Do benefit fraud investigators outnumber tax inspectors 10:1?

Published: 14th Apr 2016

In brief

Claim

There are 10 times more staff dealing with benefits abuse than with tax evasion by the super-rich.

Conclusion

There are more people working on benefit fraud, but not 10 times more. 3,765 staff currently work at the DWP investigating benefit fraud and error, compared to 700 at HMRC who focus on the wealthiest individuals. Over 26,000 people at HMRC work on all tax enforcement and compliance.

 

3,250 people investigate benefit fraud compared to 300 who investigate tax evasion.

 

This isn’t comparing like-with-like and the DWP figure is out of date. The staff mentioned work on all benefit fraud and error and tax evasion and avoidance, not just the illegal activities.

Claim 1 of 2

“Some 3,250 Department for Work and Pensions staff have been specifically investigating benefit fraud, while only 300 HMRC staff have been systematically investigating tax evasion…

 “Why have this Government had 10 times more staff dealing often with the poorest in society abusing benefits than with the super-rich evading their taxes?”

Angus Robertson MP, 13 April 2016

It’s wrong to say that only 300 HMRC staff investigate tax evasion. This is just one team within HMRC looking at both tax evasion and avoidance among wealthy individuals. Even then, there are another 400 staff in another team who focus on even wealthier people.

HMRC employs over 26,000 staff working in enforcement and compliance.

Mr Robertson has a point if he means to compare staffing on benefit fraud and error with avoidance and evasion among just the very rich.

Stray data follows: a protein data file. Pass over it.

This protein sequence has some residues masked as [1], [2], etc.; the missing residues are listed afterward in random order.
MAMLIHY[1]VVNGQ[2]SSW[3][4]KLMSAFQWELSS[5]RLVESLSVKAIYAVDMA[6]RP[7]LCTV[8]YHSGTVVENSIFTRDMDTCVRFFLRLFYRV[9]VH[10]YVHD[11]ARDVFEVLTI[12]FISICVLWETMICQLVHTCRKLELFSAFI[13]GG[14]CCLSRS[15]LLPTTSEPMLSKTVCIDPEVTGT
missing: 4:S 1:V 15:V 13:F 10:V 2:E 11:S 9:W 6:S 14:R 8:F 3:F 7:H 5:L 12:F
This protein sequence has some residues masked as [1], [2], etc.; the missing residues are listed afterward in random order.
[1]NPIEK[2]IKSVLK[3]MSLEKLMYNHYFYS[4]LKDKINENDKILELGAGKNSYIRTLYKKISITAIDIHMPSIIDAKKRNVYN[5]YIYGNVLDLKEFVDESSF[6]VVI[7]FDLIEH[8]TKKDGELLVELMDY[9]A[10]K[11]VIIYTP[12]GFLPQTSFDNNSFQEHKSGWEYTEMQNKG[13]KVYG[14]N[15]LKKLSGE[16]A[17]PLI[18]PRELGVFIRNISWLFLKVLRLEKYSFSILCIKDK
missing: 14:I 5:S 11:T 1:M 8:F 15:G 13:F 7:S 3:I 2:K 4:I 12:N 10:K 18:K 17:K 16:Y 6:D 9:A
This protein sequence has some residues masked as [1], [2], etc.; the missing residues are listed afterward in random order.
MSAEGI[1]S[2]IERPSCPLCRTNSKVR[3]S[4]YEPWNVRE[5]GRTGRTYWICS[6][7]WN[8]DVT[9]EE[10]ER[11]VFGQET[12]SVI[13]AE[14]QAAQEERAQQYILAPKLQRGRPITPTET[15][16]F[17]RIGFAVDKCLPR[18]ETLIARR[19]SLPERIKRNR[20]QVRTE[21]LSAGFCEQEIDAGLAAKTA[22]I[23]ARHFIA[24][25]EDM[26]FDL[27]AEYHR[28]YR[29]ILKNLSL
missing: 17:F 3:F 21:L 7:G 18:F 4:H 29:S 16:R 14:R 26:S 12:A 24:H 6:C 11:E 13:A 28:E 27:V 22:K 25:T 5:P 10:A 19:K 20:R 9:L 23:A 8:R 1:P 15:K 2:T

The two teams we’ve mentioned add up to about 700 staff focused on these wealthy individuals. Meanwhile just under 3,800 staff work at the DWP’s Fraud and Error Service.

Investigating fraud and error at the DWP

The DWP confirmed to us that currently 3,765 staff do work relating to benefit fraud and error at what’s called the Fraud and Error Service. Mr Robertson’s figure is an older version of this.

Benefit fraud is illegal—it happens when people knowingly claim too much. Error, on the other hand, involves accidents on the part of claimants or officials. Benefit fraud was estimated to cost £1.3 billion in 2014/15. Adding in error there was a total of £3 billion overpaid in benefits.

Welcome to the Affluent Unit

Tax evasion is illegal activity where people conceal or misrepresent information in order to reduce the tax they pay. Avoidance is the exploitation of tax rules to gain an advantage which wasn’t intended by Parliament, but which is legal.

Evasion was estimated to cost £4.4 billion in 2013/14, and adding in tax avoidance puts the total at just over £7 billion. Other activities also add to the bill for lost tax.

The Affluent Unit works within HMRC, and is tasked with investigating where wealthy individuals are avoiding or evading taxes. It was set up in 2011, and covers people with incomes of over £150,000, or wealth of between £1 million and £20 million.

The unit has about 300 staff, although it’s difficult to get a precise, up-to-date figure. It reportedly employed 327 to look at evasion and avoidance in 2014/15.

This doesn’t include the wealthiest individuals

There’s also another unit which covers people with wealth over £20 million called the High Net Worth Unit. It has around 400 staff.

So the parts of HMRC covering these activities among the wealthiest individuals could be said to have around 700 staff.

And it doesn’t include everybody else

HMRC told us it had over 26,000 people working across the range of its enforcement and compliance business, which is focused on stopping both tax evasion and avoidance. It said its dedicated units were important parts of that, but far from the sum total.

The SNP told us it acknowledged the HMRC figure was just for the very rich and not a like-for-like comparison with the DWP staff. It said it wanted to highlight the lack of transparency with the figures, given that it’s not possible to get specific breakdowns of what HMRC staff are doing, beyond looking at individual teams like the Affluent Unit.

That may well be the case, but Mr Robertson’s claim still wasn’t justified by the available figures.

 

An earlier version of this factcheck appeared in our roundup from Prime Minister’s Questions yesterday.


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